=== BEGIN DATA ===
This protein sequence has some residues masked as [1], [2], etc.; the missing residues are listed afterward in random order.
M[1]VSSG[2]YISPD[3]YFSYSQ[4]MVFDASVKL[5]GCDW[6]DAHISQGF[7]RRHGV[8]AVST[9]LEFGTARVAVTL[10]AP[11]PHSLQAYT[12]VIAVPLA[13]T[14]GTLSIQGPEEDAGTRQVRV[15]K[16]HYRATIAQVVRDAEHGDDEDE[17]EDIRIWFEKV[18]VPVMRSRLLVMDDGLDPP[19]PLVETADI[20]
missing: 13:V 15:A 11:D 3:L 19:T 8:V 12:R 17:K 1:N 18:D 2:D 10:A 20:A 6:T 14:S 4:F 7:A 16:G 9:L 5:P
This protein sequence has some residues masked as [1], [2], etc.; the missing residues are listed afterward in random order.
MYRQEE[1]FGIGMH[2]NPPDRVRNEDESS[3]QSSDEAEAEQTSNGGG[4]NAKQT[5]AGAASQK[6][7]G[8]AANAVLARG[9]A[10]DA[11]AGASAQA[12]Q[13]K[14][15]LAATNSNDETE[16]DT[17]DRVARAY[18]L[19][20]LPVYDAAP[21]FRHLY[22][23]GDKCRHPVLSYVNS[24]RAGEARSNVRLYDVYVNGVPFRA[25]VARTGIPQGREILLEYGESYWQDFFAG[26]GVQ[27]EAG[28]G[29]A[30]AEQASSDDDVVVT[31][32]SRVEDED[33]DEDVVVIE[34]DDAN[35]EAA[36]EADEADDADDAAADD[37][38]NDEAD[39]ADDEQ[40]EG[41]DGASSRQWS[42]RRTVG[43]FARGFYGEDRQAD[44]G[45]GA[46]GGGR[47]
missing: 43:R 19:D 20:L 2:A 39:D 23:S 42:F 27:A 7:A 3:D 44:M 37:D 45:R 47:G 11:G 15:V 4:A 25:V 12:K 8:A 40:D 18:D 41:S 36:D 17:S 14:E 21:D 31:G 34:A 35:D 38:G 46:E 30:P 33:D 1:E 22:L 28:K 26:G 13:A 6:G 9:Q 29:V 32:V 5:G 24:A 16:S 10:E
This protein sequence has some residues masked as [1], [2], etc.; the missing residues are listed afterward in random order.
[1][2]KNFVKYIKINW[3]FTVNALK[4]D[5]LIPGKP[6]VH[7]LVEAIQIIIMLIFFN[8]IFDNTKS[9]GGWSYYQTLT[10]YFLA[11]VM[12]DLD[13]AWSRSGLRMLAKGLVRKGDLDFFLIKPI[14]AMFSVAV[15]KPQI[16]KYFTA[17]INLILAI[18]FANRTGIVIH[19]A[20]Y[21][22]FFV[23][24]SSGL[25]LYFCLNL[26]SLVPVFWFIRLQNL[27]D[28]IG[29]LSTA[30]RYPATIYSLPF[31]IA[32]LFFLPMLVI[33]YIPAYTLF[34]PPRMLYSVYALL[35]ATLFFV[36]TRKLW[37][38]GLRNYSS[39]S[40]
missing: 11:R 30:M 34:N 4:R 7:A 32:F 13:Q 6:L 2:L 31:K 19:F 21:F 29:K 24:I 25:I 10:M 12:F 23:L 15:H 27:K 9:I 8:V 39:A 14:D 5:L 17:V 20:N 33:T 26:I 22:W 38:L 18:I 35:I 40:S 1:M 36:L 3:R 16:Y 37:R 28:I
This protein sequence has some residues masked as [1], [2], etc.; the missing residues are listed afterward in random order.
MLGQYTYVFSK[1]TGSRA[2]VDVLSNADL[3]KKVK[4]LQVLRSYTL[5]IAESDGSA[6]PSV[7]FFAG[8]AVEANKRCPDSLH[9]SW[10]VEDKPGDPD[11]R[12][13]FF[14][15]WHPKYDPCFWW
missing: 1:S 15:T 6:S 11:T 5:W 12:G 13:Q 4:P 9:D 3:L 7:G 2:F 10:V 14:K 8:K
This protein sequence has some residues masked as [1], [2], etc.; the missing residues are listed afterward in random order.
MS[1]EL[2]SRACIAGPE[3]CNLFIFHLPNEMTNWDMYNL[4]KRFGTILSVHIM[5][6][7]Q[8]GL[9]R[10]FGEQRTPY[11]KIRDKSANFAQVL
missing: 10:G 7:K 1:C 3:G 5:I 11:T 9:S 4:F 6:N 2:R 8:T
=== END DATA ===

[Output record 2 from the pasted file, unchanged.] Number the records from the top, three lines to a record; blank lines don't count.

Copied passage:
This protein sequence has some residues masked as [1], [2], etc.; the missing residues are listed afterward in random order.
MYRQEE[1]FGIGMH[2]NPPDRVRNEDESS[3]QSSDEAEAEQTSNGGG[4]NAKQT[5]AGAASQK[6][7]G[8]AANAVLARG[9]A[10]DA[11]AGASAQA[12]Q[13]K[14][15]LAATNSNDETE[16]DT[17]DRVARAY[18]L[19][20]LPVYDAAP[21]FRHLY[22][23]GDKCRHPVLSYVNS[24]RAGEARSNVRLYDVYVNGVPFRA[25]VARTGIPQGREILLEYGESYWQDFFAG[26]GVQ[27]EAG[28]G[29]A[30]AEQASSDDDVVVT[31][32]SRVEDED[33]DEDVVVIE[34]DDAN[35]EAA[36]EADEADDADDAAADD[37][38]NDEAD[39]ADDEQ[40]EG[41]DGASSRQWS[42]RRTVG[43]FARGFYGEDRQAD[44]G[45]GA[46]GGGR[47]
missing: 43:R 19:D 20:L 2:A 39:D 23:S 42:F 27:A 7:A 3:D 44:M 37:D 45:R 47:G 11:G 15:V 4:A 25:V 12:K 8:A 40:D 18:D 41:S 36:D 17:S 14:E 21:D 31:G 34:A 35:D 38:G 46:E 30:P 33:D 1:E 22:L 28:K 26:G 13:A 6:G 9:Q 29:V 32:V 5:G 24:A 16:S 10:E